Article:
Were it not for the presence of the unwashed and the half-educated, the formless, queer and incomplete, the unreasonable and absurd, the infinite shapes of the delightful human tadpole, the horizon would not wear so wide a grin."
- Frank Moore Colby, "Imaginary Obligations"
Today is the perfect day, an 80-degree June wonder, a great afternoon to scribble out the American Dream, brittle and dry after so many years in a senseless war, who comes out to chase the ice cream man, but finds the truck turning right instead of left. It leaves this lonely writer alone to sit and sun and dream of Rocket Pops.
Here in the grass of Ella Sharp Park, the few remaining honeybees in existence buzz in vain for nourishment. Across the softball field, rocket hobbyists and radio-controlled plane operators engage in all-out war - the plane is zooming, whipping up a terrible frenzy in the tranquil bee population. If the rocket guys aren't careful, they could blow that plane out of the sky. Things might come to blows.
A whoosh, and a puff, and a trail of smoke follows the exploded rocket down to the earth. Across the street, families are putt-putting, and downtown is full of the constant roar of motorcycle men and women, leather-clad even in the heat.
I stood at the corner of Blackstone and Michigan Ave. for twenty minutes as the parade of beards and noise and chrome thundered by.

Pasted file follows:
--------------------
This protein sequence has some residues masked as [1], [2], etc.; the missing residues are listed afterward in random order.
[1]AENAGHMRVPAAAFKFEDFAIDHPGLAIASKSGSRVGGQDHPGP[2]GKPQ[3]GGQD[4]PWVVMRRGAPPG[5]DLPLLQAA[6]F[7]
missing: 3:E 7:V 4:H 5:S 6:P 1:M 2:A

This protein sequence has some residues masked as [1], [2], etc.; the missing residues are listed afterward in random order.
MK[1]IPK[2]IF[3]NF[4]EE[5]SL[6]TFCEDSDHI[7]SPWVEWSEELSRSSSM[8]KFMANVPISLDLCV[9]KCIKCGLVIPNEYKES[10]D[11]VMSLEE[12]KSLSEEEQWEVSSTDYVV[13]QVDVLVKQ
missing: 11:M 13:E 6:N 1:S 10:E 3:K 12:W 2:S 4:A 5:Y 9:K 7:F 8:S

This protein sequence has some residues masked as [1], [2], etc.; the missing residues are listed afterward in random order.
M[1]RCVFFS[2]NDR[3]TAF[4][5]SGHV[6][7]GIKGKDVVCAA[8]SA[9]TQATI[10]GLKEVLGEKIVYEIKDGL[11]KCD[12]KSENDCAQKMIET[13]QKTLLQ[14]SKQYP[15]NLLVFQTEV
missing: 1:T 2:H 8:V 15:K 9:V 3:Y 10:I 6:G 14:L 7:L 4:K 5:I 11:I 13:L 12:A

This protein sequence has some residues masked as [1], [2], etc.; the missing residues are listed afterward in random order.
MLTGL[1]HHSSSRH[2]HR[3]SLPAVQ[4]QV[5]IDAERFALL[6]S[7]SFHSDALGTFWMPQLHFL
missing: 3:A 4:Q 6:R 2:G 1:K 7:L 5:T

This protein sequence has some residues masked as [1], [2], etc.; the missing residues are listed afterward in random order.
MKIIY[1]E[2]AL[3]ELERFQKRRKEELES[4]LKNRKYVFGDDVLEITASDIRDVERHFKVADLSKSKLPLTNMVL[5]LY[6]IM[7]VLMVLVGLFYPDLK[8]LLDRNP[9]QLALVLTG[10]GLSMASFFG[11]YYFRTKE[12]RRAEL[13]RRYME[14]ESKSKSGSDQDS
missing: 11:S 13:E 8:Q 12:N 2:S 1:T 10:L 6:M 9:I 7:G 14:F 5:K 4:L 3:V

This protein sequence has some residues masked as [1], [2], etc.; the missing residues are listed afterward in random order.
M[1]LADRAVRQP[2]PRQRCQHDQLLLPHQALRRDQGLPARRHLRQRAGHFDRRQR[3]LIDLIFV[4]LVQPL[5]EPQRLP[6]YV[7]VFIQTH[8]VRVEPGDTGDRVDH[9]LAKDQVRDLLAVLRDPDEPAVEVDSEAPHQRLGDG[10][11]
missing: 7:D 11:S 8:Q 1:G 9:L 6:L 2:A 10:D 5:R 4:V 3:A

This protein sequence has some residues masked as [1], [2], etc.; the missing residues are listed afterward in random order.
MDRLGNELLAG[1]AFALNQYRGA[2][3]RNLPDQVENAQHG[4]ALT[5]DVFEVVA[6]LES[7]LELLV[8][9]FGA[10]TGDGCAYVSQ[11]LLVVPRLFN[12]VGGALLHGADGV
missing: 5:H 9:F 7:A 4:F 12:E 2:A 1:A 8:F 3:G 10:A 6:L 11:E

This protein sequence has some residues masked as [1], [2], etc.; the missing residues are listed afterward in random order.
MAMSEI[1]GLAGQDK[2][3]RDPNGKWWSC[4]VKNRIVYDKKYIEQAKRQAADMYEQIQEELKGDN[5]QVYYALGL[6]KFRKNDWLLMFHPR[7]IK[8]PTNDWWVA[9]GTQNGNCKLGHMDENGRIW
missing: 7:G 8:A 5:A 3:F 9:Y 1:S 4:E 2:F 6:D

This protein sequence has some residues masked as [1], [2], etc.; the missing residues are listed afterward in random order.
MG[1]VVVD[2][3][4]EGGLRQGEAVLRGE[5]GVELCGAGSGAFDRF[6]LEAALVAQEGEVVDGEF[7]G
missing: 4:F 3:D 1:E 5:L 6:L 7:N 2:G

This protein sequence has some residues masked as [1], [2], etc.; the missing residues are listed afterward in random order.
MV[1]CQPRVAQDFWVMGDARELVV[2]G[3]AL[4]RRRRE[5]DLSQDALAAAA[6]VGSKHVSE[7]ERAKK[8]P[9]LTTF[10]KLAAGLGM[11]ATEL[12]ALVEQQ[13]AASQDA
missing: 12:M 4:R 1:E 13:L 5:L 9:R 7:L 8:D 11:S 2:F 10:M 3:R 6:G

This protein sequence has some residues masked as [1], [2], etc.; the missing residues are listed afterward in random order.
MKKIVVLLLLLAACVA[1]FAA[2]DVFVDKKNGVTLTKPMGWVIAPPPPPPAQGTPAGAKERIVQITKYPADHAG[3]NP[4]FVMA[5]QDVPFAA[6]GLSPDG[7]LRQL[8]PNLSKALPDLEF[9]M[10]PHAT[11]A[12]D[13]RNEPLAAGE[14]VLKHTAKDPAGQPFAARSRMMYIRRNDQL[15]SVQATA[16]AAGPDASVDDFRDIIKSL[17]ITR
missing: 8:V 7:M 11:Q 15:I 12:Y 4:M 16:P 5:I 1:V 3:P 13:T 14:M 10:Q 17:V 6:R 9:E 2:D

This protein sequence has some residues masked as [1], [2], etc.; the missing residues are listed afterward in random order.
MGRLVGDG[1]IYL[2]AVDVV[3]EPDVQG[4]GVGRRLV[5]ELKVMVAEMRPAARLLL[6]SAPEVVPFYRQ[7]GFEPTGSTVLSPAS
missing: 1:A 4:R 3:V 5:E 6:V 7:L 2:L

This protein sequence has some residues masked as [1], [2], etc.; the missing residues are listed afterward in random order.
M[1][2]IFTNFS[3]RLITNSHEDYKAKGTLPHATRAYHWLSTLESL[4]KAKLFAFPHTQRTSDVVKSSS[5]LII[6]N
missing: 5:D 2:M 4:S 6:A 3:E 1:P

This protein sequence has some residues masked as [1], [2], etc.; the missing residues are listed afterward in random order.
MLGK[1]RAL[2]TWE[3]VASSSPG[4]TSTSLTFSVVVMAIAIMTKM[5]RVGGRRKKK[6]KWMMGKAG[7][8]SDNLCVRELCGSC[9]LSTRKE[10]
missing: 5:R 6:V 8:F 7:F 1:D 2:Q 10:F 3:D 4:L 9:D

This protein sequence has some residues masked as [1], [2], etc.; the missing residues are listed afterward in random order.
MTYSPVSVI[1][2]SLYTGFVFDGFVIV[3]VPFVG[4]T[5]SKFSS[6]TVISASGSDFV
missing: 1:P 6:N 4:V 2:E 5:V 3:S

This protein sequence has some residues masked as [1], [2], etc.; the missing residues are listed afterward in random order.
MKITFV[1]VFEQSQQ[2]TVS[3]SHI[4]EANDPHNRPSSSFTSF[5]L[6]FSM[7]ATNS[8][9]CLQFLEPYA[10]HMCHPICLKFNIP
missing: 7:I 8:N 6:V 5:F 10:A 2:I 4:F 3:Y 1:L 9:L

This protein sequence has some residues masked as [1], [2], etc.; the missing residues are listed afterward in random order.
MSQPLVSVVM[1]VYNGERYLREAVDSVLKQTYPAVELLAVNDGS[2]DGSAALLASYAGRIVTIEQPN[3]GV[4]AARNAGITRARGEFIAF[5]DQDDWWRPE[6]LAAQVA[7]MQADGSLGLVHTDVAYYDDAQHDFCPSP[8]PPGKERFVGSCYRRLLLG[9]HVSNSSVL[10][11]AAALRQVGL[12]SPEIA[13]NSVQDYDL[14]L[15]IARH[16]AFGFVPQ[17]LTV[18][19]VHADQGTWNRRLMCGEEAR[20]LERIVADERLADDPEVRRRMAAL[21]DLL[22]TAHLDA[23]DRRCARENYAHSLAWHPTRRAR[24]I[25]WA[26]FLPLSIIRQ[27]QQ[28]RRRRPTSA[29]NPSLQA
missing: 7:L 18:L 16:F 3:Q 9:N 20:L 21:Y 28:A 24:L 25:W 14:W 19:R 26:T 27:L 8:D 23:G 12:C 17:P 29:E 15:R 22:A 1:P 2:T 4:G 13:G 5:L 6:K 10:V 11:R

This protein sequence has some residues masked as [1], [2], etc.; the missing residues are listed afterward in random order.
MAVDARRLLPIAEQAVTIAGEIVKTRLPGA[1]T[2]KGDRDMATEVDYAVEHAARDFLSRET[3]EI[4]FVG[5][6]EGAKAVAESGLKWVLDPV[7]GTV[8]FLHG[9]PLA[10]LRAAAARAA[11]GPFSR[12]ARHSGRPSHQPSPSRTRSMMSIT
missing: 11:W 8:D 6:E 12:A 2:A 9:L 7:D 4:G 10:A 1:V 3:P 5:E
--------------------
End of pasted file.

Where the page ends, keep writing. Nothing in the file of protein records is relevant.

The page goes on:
"...a local attorney drove his car across the sidewalk and over the ledge of my entranceway, where he leaned on his horn and tried to knock down the door with his bumper. A visiting poet hurled a garbage can under the wheels of a pssing bus, causing a noise like a bad accident. My upstairs neighbor said it sounded like a Volkswagen being crushed. 'It jolted me right out of bed," he said. "But when I looked out the window all I could see was the bus. I thought the car must have hit it head on and gone underneath. There was an awful dragging sound. I thought people were mashed down there in the wreckage.'"
...and so it goes in Dr. Thompson's amazingly funny "Hell's Angels," just like I'm sure it happens all over this great country...at this exact hour...on a perfect June day.
If only we could engage in our world as often as Mr. Bush engages in the world, we might be a sunnier people.
Like the families that bring their lawn chairs and coolers and watch their daughters battle on the soccer field just across the way.
Soon the smell of cut grass will ride this cool breeze over to me, and the bi-plane circling overhead will land somewhere for lunch. If only that goddamn ice cream truck would stop this way...
...blast! He again avoids me, turning into my own damn apartment complex instead of passing by the sun-drunk field where I sit. He won't get away with this. It's times like this I wish I had a metal Frisbee that I could throw and shatter his teeth like glass.
It didn't have to be this way, Mr. Ice Cream. It would've been the easiest $1.75 you ever made in your life.